I used to have that mindset, but I do not any longer. Please don't get me wrong, I really think these items are special and I was sad when I had to part with them. But when looked at in perspective, it is not the end of the world. There are plenty of duals out there. With patience, another good opportunity will present itself.

I firmly believe I will be the owner of dual lands again in the future, and this time will not be Foreign White Border (FWB), but Revised. Sometimes you need to take one step back in order to take two steps forward. I really hope this is the case.

Letting Go Can Be Cathartic

While I was sad when the transaction occurred, part of me also felt accomplished. It was a weird sort of relief. I could isolate myself from the emotion and do what was needed to be done and that was surprisingly gratifying for me. I was truly not expecting it.

"Acceptance" was the word that was floating around my head the whole time. It is what it is. This is true for other aspects of life as well. Sometimes things aren't meant to be in the way they were expected or desired. I had to make terms with the idea that selling these cards was the best for my current situation. I did not hesitate to do it once I came to this conclusion.

In the end, we learn as we walk this path. "Investing in pandemic times," as it were, has certainly been rewarding for me. While I am patient, I am also excited to see what happens with the markets once the pandemic subsides and the world goes back to something semi-normal.

Your Collection Is Still a Beauty, My Friend, and the Grinding Must Not Stop!

We hold on to what we can, and that is fine. As Massive Attack sing, you have to be thankful for what you've got. Cards are like money: they come and they go. A less-attached approach to the hobby could be beneficial for you financially.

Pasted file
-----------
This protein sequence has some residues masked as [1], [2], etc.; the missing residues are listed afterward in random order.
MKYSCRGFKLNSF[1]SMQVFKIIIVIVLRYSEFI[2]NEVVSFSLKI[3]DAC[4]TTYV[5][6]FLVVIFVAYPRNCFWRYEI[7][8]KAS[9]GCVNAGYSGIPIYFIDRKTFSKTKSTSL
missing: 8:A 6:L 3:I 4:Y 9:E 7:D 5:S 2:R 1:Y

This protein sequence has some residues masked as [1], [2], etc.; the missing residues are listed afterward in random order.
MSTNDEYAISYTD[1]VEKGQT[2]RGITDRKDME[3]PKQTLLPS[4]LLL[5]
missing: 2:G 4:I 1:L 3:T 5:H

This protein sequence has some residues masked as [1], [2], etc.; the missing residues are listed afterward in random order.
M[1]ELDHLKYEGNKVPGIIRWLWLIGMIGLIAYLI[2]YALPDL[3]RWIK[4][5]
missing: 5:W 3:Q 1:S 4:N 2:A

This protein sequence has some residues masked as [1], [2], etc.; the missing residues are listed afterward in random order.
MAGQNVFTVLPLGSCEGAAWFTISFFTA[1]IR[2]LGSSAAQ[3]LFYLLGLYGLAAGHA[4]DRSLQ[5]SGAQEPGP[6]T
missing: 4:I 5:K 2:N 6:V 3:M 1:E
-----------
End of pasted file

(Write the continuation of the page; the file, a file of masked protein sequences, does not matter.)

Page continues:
Again: the only permanent thing is change. I turn the four Force of Wills from selling my duals into a full Jon Finkel gold-bordered deck (hello Grim Monolith!) and some beautiful promotional cards that I believe will perform well in the future. Plus, I get to play a lot of Premodern, too. You have to keep going. There is no way back.


Have you ever been in a situation where you had to sell something precious to yourself? Do you think that attachment can be an issue when investing in collectibles? Let me hear your thoughts in the comments!

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Mauro Acerenza

Mauro started playing Magic in 1995; it all began with an Ice Age starter pack. After a long break from the game, he returned to the hobby in 2015, shortly after Khans of Tarkir was released, thanks to a friend in university that told him that Magic was still alive. His interest in Magic Finance started in 2019 when he found out about the concept of the Reserved List. A competitive Modern and Cube player, he nearly always plays aggro decks.

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One thought on “I Sold My Duals and Learned Lessons in the Process

  1. I lost almost half of my collection when I started working. I thought it would be safe by keeping it stored at my parents. It wasn’t. They moved shortly after and now they’re stored safely at a landfill. I had the presence of mind of taking all the near mints with me, so I salvaged most of the value. But it was still a big loss. Afterwards I kept collecting near mint almost exclusively to complement what I already had. I carry all my collection now in only two bags.